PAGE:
style that seems to me to be in the Python way, if not (yet? <g>)
supported by the language.

> I find Python to be quite clear and powerful, and never have needed
> such functionality in all the different type of projects I've done,
> small-to-medium, but varied: SQL parsers, XML parsers, email
> messaging systems, GUI frontends, RPC servers and clients,
> text-formatting utilities, etc... I've never found a single
> instance where I would have needed such that.


I've never needed the subtraction operator, myself. Every time I
used it, I could have used a negate and an add, but I used the
subtraction operator instead.

Just because functionality isn't strictly needed doesn't mean
it's not useful.


-tom!
 
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Heiko Wundram
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      07-16-2003
On Tue, 2003-07-15 at 06:27, Stephen Horne wrote:
> Really. Is that what dictionaries are for? Or lists? Or other mutable
> classes?


I guess that's what classes are for... Just on a personal note, I've
never ever needed or wished for something similar to pointer syntax in
Python. Don't you tell that it's my background, I come from a C++
background, and have switched to Python only for the last two years or
so.

If you encapsulate your data correctly (have classes handle data that
belongs together, and not pass it round in parts), everything works out
great, at least for me. And I guess there's nothing more important than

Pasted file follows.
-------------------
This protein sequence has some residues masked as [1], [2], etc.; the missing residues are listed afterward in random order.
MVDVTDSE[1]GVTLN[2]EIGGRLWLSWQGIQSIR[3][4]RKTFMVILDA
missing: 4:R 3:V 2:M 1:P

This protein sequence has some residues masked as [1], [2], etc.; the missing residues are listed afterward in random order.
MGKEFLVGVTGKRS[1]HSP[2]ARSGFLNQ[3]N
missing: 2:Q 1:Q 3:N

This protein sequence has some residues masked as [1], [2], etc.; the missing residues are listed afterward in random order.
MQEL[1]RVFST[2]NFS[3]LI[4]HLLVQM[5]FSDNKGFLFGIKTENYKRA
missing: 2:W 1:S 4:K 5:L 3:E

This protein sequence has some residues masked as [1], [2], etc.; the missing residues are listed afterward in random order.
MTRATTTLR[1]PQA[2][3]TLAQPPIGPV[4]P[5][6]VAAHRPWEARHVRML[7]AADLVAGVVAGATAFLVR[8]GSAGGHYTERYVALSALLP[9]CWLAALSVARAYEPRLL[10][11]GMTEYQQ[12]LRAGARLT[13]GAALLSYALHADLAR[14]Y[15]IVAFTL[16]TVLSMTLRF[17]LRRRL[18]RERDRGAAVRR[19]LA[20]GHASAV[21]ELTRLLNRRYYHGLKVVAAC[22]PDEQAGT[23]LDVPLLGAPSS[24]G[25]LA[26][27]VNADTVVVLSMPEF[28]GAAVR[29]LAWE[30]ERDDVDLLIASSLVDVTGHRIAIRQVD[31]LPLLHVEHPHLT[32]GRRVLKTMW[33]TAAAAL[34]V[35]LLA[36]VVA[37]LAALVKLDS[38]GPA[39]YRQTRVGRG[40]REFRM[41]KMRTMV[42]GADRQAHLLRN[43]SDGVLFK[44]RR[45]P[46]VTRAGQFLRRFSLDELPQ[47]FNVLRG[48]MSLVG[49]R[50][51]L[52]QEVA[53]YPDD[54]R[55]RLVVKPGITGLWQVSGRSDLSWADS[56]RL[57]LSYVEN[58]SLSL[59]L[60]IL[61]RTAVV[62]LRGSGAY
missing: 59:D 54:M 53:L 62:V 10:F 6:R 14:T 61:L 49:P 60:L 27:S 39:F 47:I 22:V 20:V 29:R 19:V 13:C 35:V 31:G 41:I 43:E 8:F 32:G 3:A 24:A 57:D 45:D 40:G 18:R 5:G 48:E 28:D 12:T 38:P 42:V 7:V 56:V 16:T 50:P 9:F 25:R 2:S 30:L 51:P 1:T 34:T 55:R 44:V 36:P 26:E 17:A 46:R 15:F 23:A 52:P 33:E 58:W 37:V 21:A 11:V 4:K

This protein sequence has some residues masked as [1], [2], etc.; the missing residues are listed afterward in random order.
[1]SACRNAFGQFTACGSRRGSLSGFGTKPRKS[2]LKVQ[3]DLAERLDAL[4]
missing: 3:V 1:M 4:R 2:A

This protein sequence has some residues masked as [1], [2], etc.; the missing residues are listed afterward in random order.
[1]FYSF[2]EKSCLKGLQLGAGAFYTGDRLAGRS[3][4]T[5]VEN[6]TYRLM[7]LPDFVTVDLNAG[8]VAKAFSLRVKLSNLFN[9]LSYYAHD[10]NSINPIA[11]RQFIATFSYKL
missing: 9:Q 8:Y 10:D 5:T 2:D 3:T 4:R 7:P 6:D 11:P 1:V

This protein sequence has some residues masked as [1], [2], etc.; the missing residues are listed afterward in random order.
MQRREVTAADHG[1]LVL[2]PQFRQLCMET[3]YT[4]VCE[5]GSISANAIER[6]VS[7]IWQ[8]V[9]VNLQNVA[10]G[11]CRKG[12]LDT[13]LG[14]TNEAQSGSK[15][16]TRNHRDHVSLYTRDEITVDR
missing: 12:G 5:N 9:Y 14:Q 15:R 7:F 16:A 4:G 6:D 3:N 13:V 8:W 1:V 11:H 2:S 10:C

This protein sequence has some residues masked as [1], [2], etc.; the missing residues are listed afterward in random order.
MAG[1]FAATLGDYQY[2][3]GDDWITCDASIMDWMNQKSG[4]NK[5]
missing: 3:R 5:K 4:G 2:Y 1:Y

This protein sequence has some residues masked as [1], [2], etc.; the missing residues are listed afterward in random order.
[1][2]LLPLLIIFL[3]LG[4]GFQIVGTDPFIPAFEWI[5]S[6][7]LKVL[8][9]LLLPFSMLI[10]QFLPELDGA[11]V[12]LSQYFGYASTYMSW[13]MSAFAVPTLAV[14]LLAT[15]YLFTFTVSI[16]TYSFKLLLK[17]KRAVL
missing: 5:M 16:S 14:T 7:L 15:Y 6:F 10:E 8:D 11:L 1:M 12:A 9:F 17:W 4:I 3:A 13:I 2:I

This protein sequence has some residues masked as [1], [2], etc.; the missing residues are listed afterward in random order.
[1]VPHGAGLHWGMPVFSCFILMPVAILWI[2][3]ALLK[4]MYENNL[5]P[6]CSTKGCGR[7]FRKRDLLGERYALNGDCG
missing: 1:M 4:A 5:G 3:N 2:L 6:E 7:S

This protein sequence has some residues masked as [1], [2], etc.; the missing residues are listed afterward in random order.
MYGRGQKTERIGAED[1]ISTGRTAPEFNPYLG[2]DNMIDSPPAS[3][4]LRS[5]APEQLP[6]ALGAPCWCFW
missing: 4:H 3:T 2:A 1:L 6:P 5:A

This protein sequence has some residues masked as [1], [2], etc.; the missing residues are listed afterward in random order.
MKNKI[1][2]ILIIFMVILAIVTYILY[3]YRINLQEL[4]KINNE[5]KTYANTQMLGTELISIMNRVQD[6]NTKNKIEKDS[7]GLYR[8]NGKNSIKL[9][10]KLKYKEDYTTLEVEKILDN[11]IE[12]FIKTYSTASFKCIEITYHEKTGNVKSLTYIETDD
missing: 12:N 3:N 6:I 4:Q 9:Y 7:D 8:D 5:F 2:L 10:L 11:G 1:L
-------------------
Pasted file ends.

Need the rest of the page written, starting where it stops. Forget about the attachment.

thinking about proper data-encapsulation before starting a project.

All-beating-about-the-bush-for-nothing'ly,

Heiko Wundram.


 
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Stephen Horne
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      07-16-2003
On 16 Jul 2003 07:24:30 +0200, Heiko Wundram <(E-Mail Removed)> wrote:

>If you encapsulate your data correctly (have classes handle data that
>belongs together, and not pass it round in parts), everything works out
>great, at least for me. And I guess there's nothing more important than
>thinking about proper data-encapsulation before starting a project.


The pointer thing was raised in the context of a larger discussion. It
*would* be necessary if another change was made (don't worry, it won't
happen).

 
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Heiko Wundram
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      07-17-2003
On Wed, 2003-07-16 at 22:02, Stephen Horne wrote:
> The pointer thing was raised in the context of a larger discussion. It
> *would* be necessary if another change was made (don't worry, it won't
> happen).


I know the broader discussion context, but if changes like those (e.g.
copy on write) were to happen at some further point in time, that would
definitely be the moment for me to stop using Python, and switch to
Ruby.

Python's data model is good as it is, I don't really see the need to add
more to it. We've gone a long way with type-class unification, and I
guess there won't be much more need to change for very long...

Heiko.


 
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Stephen Horne
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      07-17-2003
On 17 Jul 2003 03:54:58 +0200, Heiko Wundram <(E-Mail Removed)> wrote:

>On Wed, 2003-07-16 at 22:02, Stephen Horne wrote:
>> The pointer thing was raised in the context of a larger discussion. It
>> *would* be necessary if another change was made (don't worry, it won't
>> happen).

>
>I know the broader discussion context, but if changes like those (e.g.
>copy on write) were to happen at some further point in time, that would
>definitely be the moment for me to stop using Python, and switch to
>Ruby.


I already said a long time ago that these weren't serious suggestions
for Python. I used words something like "python wouldn't be python any
more" and "in an alternative universe, maybe".